By the way, the laboratory file will also have a communication log in it. This will include the contents of every conversation the lab has had with the DA and police. I haven't found a case that says we're entitled to this log, but I have had more than one lab tech include it when they produce the benchnotes. These guys make for some very interesting reading.

As a practice guide, if you find errors in the laboratory process, give a lot of thought about whether you want to keep it to yourself for later use at trial, or go after the tech at the preliminary examination. Remember, if there is any of the evidence left after testing, the lab can go back and re-test it to correct their earlier mistakes. A second practice guide: get the benchnotes as early as possible and make later repeated requests for any more that might exist. It's not often that all testing is completed at the outset of the case and you'll want to be sure that as testing is performed you get the additional benchnotes.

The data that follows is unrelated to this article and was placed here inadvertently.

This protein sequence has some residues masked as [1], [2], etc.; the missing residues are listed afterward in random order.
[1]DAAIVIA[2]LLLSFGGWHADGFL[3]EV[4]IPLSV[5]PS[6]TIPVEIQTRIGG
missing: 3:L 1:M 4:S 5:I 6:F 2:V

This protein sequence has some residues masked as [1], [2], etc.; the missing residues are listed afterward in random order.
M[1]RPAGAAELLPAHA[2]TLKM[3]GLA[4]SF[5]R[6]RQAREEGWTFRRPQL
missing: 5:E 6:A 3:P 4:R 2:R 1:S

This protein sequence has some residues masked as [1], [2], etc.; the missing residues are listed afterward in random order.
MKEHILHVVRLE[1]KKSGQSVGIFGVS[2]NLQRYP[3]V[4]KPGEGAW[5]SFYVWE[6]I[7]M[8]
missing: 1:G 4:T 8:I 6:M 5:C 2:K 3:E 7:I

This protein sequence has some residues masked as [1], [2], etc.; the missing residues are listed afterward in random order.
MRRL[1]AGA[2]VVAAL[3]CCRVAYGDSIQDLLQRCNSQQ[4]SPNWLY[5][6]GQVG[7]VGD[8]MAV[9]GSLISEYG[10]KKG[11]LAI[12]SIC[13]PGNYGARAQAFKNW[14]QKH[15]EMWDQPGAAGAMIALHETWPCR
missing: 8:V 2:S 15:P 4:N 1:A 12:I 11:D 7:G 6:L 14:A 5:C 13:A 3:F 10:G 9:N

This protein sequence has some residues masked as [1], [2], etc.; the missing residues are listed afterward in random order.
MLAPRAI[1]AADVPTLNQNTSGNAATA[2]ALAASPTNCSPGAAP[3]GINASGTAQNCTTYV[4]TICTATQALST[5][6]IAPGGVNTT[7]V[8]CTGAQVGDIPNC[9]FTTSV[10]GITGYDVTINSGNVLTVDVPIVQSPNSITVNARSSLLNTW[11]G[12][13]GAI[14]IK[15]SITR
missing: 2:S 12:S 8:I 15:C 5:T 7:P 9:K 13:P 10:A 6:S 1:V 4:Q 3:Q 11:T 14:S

Two last thoughts: First, a lot of labs are now using computers and scanners in the testing process. They might obtain a gel in a blood test, scan the results, destroy the original gel, and leave you with only a funky copy for your experts. We've been successful in forcing labs to produce computer disks (usually Zip Disks) containing the actual scanned image for our experts to review.